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Dan Wesson Commander Classic Bobtail Model 1911

Written by Steven Tracy

The Model 1911 pistol will celebrate its 100th anniversary in 2011, and it has never been more popular. Colt Firearms first manufactured the result of John Browning’s design genius, and the semi-automatic .45 ACP pistol was adopted by the United States Army on March 29, 1911. Today, Browning’s masterpiece is produced by dozens of firearms manufacturers.

Police officers have a difficult decision when choosing which Model 1911 to spend their hard-earned dollars on. There are .45s on the low price-end of the spectrum that will get the job done, and there are works of art on the high end that can cost a month’s take-home salary. With so many offerings, is there one Model 1911 that can be labeled as the “best bang for the buck”? The Model 1911s of Dan Wesson just may be the perfect choice, offering superior build quality at a reasonable price.

Daniel B. Wesson II was the great-grandson of D.B. Wesson, co-founder with Horace Smith of the famous firearms manufacturer Smith & Wesson. In 1968, Daniel B. Wesson II set out to build an improved version of the double-action revolver. He utilized the unique, modular design of firearms inventor and former Dayton, OH police officer, Karl Lewis.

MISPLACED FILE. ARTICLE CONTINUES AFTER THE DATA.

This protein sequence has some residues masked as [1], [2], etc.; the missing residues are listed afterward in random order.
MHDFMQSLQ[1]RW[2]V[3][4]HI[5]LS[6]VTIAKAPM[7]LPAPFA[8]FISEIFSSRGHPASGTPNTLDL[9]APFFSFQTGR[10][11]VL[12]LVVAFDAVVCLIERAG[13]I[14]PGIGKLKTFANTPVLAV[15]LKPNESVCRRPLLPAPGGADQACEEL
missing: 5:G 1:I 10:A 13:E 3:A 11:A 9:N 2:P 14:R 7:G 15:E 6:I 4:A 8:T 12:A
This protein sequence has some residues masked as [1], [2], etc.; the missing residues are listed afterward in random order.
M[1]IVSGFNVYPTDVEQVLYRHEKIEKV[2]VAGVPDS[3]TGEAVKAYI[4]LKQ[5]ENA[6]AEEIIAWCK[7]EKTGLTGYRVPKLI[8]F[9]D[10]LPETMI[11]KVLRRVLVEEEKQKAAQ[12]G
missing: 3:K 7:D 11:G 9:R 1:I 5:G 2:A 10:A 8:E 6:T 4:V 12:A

Dan Wesson’s .357 Magnum revolvers showcased Lewis’ innovations that set them apart from the models available from Colt, S&W and Ruger. The Dan Wesson Model 12 and Model 15 double-action revolvers sported the unique ability to quickly interchange barrels. This feature allowed the same gun to be used for uniformed duty with a 4-inch barrel, off-duty carry with a 2-inch snub nose, and then as a target/practice/hunting gun using a 6-inch or longer tube. These revolvers were known for both accuracy and ruggedness.

Enter the Model 1911 .45

Daniel B. Wesson II passed away in 1978, and the company was taken over by his son and daughter-in-law. They declared bankruptcy in 1995, and the firm was purchased in 1996 by gun enthusiast Bob Serva. The company was moved to Norwich, NY, and serious money was invested to infuse the manufacturing process with state-of-the-art machining equipment, polishing hardware, CNC lathes and modern lasers. Serva’s intent was to once again produce the Dan Wesson/Karl Lewis design at a high standard that would have made Wesson proud.